On February 24, in cities across the country, CWA members and allies will unite with thousands of working people to demand an end to an economy that's rigged in favor of the wealthiest and most powerful.
Why are we taking to the streets now? Because in late February, the Supreme Court will hear a court case called Janus v. AFSCME Council 31.
This case is the culmination of decades of attacks on working people by corporate CEOs, the wealthiest 1%, and the politicians that do their bidding to rig the economy in their favor. It's meant to destroy the ability of people who work in the public sector, including more than 100,000 CWA members, to join together in unions to negotiate better wages, benefits, and protections that improve work conditions and set standards for everyone.
The potential effects of a negative decision will be felt at every level of CWA and the labor movement as a whole.
It's up to us to fight back – through the CWA STRONG program, which strengthens our union at all levels, and by taking to the streets.
On the Working People's Day of Action, we will stand up for the freedom of working people to join together in strong unions and fight for decent and equitable pay for our work, affordable health care, quality schools, vibrant communities, and a secure future for all of us.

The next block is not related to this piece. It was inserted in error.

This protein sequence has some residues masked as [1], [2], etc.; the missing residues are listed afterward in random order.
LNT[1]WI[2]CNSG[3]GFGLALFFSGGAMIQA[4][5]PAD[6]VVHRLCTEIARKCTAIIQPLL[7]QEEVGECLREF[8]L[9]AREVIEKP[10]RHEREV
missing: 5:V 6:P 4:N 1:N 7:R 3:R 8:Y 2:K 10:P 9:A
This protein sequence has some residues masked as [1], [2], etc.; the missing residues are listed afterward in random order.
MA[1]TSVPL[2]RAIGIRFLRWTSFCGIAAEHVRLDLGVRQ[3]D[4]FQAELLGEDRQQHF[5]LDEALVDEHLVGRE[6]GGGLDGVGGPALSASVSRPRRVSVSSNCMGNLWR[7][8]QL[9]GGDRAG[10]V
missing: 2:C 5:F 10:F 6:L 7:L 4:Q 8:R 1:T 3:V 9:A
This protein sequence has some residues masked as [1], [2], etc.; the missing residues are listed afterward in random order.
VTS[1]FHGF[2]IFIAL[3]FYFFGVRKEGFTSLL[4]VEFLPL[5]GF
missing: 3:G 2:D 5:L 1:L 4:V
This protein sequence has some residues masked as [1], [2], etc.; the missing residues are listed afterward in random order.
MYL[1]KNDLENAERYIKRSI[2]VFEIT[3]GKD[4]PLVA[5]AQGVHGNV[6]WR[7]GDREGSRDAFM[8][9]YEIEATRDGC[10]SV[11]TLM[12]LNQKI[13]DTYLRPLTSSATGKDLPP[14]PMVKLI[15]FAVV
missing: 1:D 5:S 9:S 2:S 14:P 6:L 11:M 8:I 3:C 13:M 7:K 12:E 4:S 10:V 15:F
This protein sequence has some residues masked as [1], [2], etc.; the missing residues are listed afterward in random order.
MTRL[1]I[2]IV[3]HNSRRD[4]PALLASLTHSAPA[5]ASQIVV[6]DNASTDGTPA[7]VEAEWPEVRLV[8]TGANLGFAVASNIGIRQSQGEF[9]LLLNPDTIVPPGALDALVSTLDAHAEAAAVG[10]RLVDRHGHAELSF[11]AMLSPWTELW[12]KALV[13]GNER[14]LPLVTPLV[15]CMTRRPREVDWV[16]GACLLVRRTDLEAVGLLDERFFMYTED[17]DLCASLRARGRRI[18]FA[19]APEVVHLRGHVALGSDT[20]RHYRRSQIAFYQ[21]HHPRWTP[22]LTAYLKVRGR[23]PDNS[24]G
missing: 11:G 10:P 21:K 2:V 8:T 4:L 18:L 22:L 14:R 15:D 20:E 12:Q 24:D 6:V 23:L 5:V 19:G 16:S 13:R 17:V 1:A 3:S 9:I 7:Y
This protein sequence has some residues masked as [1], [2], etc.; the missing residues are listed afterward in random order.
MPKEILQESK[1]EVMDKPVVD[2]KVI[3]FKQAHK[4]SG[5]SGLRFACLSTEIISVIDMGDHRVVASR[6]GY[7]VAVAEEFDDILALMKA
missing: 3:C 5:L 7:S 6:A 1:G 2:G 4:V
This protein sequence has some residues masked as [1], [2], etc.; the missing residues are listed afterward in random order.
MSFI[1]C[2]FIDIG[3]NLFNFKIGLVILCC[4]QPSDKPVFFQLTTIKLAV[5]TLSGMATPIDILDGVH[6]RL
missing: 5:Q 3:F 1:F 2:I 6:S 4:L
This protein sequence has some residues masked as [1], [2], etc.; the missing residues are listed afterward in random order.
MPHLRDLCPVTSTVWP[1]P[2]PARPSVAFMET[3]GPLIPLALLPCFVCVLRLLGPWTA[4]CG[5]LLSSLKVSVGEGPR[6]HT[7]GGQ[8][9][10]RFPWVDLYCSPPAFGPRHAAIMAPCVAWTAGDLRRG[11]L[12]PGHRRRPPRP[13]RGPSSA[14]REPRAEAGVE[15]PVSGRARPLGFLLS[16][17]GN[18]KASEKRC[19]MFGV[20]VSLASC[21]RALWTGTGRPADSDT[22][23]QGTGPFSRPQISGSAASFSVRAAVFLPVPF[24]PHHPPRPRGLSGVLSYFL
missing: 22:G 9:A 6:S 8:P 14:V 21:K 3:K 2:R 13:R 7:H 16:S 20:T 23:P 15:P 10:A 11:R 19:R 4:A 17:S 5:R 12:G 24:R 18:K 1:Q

More than 12,000 CWA-represented AT&T wireless workers from nine southeastern states and the U.S. Virgin Islands won increased wages, more job security, and rollbacks of offshoring and outsourcing in a tentative contract agreement announced on February 15.
"I am proud of our bargaining committee and the CWA members from across the country who supported their efforts with rallies and picketing events," said Richard Honeycutt, Vice President of CWA's District 3. "We are continuing to set new standards in the wireless industry and we are demonstrating that the best way for working people to achieve better pay and fair treatment on the job is by joining together in a union."
The four-year proposed agreement provides 10.1% in raises over the course of the contract and shifts $2,500 from commission to base pay for retail workers. The agreement sets guarantees for the portion of customer service calls that will be handled exclusively by wireless workers who are CWA members in the areas covered by the agreement.